Sterling continues its bounce back to pre-financial crisis levels hitting a 5-year high vs. the USD at 1.6979 and the strongest level in nine weeks peak against the EUR.  Supporting the pound in the fortnight was PMI and Manufacturing Production, which both surpassed expectations and reinforced a sense of optimism surrounding the outlook for the UK economy. The data also increased pressure for an increase in interest rates from the Bank of England. Policy maker have signaled no rush to raise rates, but markets are on high alert for any shift in tone.

    • April services PMI increased by more than expected to 58.7,
    • February industrial out rose by a larger than forecast 0.9% m/m.
    • February retail sales were firmer than expected, rising 1.7% m/m.
  • UK car registrations in April are down from the 10-year high in March but still up 8.2% y/y (Ok, I know, but it was light period for UK data.)
  • Current GBP/USD rate is 1.6940.
  • Mid implied volatility is 4.57%.

Recommended Enhanced Yield structure:  Long GBP Forward

  • Long GBP/USD forward at 1.6940 for 3-Weeks.
  • Sell 3-Week GBP Call / USD Put with 1.7020 Strike (30 Delta).
  • Forward’s implicit deposit rate is 0.00%.
  • Yield from US dollar cash position 0.24%.
  • Yield from option premium is 4.60% annualized.
  • Structure’s yield is 4.84% annualized (from forward deposit rate, U.S. deposit rate, and option’s premium), plus potential capital gain from GBP appreciation to 1.7020.

Canadian Dollar (CAD)

The CAD made some progress against the US dollar breaking below the key 1.10 level, but its strength is mostly riding on the weakness of the USD and CAD short covering. There was a WSJ article suggesting a more positive light for Canada’s oil sector which also worked in favor of the CAD.  But we must remember; it’s down 11% from its 2013 highs vs. the USD; so, a 1.0% move for the week is hardly a breakout.  Unless there is a significant shift in the BoC policy, the loonie will struggle to sustain a break below 1.0800.

  • Canada’s March trade surplus narrowed to C$79M.
  • March housing starts slumped by 17.7% m/m.
  • February building permits fell by 11.6% m/m.
  • January GDP rose by 0.5% m/m and 2.5% y/y, a bit more than expected.
  • USD/CAD rate is 1.0861.
  • Mid implied volatility is 4.83%.

Recommended Enhanced Yield structure:  Short CAD forward

  • Long USD/CAD forward at 1.0866 for 2-Weeks.
  • Sell 2-Week USD Call / CAD Put with 1.0900 Strike (35 Delta).
  • Forward’s implicit deposit rate is -1.10%.
  • Yield from US dollar cash position 0.24%.
  • Yield from option premium is 6.46% annualized.
  • Structure’s yield is 5.34% annualized (from forward deposit rate, U.S. deposit rate, and option’s premium), plus potential capital gain from CAD depreciation to 1.0900.

Japanese Yen (JPY)

The yen is up (vs. the USD, but down vs. the EUR) since our last commentary as the Bank of Japan kept its monetary policy stance steady as expected. The BoJ will likely provide additional monetary stimulus and the government aims to offset private consumption by supplementary public infrastructure spending, if it’s shown that the tax hike lead to a stalling of economic momentum.  It’s generally accepted that the tax hike from 5% to 8% will have an adverse impact on household spending in the second quarter of the 2014.

  • Japan’s March household spending jumped 7.2% y/y ahead of the April consumption tax hike.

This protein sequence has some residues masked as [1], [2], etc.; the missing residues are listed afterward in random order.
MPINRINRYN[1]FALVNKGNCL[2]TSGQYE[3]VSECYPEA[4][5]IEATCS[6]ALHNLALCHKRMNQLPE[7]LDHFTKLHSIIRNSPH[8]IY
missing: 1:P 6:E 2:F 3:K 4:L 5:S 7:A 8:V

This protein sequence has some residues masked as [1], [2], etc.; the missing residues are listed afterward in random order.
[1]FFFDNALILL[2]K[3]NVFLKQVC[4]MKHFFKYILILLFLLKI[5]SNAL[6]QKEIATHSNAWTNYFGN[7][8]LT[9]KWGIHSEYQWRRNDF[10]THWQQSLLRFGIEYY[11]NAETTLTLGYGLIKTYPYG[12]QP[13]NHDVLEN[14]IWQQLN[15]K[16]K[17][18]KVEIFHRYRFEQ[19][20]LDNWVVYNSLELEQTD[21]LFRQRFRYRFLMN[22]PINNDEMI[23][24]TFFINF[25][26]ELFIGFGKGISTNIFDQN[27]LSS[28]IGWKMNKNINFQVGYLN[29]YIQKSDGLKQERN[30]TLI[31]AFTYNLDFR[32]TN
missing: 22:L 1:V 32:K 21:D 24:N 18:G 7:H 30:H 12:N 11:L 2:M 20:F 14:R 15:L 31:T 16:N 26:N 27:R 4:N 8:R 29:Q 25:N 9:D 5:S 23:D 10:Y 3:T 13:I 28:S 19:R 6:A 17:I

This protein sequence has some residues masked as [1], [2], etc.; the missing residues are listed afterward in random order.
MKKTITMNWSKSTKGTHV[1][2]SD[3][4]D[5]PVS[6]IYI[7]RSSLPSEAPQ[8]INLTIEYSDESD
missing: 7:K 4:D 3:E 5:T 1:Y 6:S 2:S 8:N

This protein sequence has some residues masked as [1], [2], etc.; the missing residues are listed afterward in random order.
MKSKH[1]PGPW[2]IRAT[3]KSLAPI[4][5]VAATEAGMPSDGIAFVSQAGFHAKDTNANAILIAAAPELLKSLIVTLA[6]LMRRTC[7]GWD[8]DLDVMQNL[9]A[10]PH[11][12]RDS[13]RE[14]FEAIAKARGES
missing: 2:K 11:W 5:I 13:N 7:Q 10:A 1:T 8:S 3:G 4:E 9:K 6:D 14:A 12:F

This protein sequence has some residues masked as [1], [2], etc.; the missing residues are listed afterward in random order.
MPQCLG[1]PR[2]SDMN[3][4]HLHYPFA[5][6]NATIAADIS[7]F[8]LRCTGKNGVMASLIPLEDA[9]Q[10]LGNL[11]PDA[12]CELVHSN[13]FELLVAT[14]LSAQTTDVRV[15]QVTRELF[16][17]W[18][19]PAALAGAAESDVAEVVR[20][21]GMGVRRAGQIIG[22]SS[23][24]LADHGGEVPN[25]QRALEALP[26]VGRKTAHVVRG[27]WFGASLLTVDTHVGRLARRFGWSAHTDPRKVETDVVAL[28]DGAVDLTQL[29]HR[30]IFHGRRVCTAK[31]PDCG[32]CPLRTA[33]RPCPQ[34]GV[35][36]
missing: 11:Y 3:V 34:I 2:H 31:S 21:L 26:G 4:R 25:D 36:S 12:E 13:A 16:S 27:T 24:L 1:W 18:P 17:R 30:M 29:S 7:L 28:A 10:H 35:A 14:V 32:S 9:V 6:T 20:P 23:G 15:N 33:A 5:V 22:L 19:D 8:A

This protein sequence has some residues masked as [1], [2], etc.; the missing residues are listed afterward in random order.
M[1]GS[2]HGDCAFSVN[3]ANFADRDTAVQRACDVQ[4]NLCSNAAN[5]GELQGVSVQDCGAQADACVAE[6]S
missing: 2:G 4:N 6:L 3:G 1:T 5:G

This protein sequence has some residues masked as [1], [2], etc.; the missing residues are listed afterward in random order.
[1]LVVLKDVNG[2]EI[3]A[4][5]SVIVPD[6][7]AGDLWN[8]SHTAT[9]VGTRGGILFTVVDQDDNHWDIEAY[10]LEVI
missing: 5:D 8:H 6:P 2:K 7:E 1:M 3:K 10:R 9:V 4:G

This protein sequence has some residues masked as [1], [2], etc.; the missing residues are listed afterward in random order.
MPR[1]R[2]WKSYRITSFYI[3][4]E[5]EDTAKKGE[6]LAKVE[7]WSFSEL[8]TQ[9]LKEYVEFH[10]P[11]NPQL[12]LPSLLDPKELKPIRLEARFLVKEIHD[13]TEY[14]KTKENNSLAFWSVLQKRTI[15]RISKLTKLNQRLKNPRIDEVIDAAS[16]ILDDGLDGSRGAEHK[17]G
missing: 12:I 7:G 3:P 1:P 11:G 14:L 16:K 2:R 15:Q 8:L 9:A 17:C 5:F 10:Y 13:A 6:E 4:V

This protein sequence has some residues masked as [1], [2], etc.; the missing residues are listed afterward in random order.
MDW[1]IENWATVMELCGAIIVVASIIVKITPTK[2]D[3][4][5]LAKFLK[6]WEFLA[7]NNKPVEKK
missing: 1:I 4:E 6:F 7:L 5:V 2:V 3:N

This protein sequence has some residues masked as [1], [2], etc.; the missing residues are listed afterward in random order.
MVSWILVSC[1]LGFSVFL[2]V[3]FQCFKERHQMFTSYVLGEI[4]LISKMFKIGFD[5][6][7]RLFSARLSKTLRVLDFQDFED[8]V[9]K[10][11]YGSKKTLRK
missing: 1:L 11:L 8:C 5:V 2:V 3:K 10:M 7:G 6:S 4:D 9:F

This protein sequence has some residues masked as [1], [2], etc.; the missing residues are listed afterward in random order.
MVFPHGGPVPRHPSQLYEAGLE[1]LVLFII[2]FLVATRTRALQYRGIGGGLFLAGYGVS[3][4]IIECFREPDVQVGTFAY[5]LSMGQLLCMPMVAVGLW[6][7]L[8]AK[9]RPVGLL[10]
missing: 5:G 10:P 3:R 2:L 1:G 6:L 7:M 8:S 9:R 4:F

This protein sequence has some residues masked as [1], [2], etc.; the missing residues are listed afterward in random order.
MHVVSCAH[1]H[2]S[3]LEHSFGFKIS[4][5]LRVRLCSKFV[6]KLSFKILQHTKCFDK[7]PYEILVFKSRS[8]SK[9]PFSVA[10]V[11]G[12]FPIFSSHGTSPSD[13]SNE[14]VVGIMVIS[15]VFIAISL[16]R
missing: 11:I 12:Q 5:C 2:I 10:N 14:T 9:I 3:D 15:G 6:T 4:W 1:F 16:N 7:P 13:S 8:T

• February current account deficit narrowed to ¥41B.
  • March economy watchers survey rose to 57.9.
  • March jobless rate was steady at 3.6%.
  • April monetary base rose 48.5% y/y.
  • Current USD/JPY rate is 101.67.
  • Mid implied volatility 5.47%.
  • Current EUR/JPY rate is 140.70.
  • Mid implied volatility is 6.34%.

Recommended Enhanced Yield Structure:  Short JPY vs. EUR

  • Long EUR/JPY forward at 140.70 for 3-Weeks.
  • Sell 3-Week EUR Call / JPY Put with 141.40 Strike (41 Delta).
  • Forward’s implicit deposit rate is 0.00 %.
  • Yield from US dollar cash position 0.24%.
  • Yield from option premium is 8.12% annualized.
  • Structure’s yield is 8.36% (from forward deposit rate, U.S. deposit rate, and option’s premium), plus potential capital gain from EUR appreciation to 141.40.  Additionally, structure benefits from potential appreciation vs. USD.

Mexican Peso (MXN)

Bank of Mexico kept funding rate at 3.5%. Higher shipments of manufactured and agricultural goods offset a decline in petroleum exports and increased imports to boost trade surplus.  Imports of consumption goods fell 8.1 percent y/y, while purchases of intermediate and capital goods grew 10.3 % and 8.2 %, respectively.

Long awaited secondary legislation for the energy reform was presented on April 31. It should trigger substantial amounts of investment.  The question is, how will major global players react? A possible upgrade from Fitch or S&P would lead to inflows.  Expect continued moderate MXN strength.

  • Mexico recorded a trade surplus of 1.02 USD Billion in March.
  • Exports rose 4.5 % year-on-year. Non-oil sales advanced 6.9 %, while oil shipments fell 11.1 %.
  • Mexico’s April consumer confidence rose to 90.3
  • Mexico’s January investment spending fell 2.4% y/y
  • Exports rose 4.5 percent year-on-year to USD 33.314 billion, as non-oil sales advanced 6.9 percent, while oil shipments fell 11.1 percent.
  • Current USD/MXN rate is 12.9456.
  • Mid implied volatility is 7.03%.

Recommended Enhanced Yield Structure:  Sell MXN Put against U.S. deposit, not a forward.

  • Sell 2-Weeks USD Call / MXN Put with 13.10 Strike (34 Delta).
  • Yield from US dollar deposit 0.24%.
  • Yield from option premium is 17.07% annualized.
  • Structure’s yield is 17.31 % annualized (from deposit and option’s premium). If option is assigned, result will be long MXN at 13.20.

This article was originally published on Forexthink, a digital forex thought leadership platform. To view their full range of daily content, visit forexthink.com.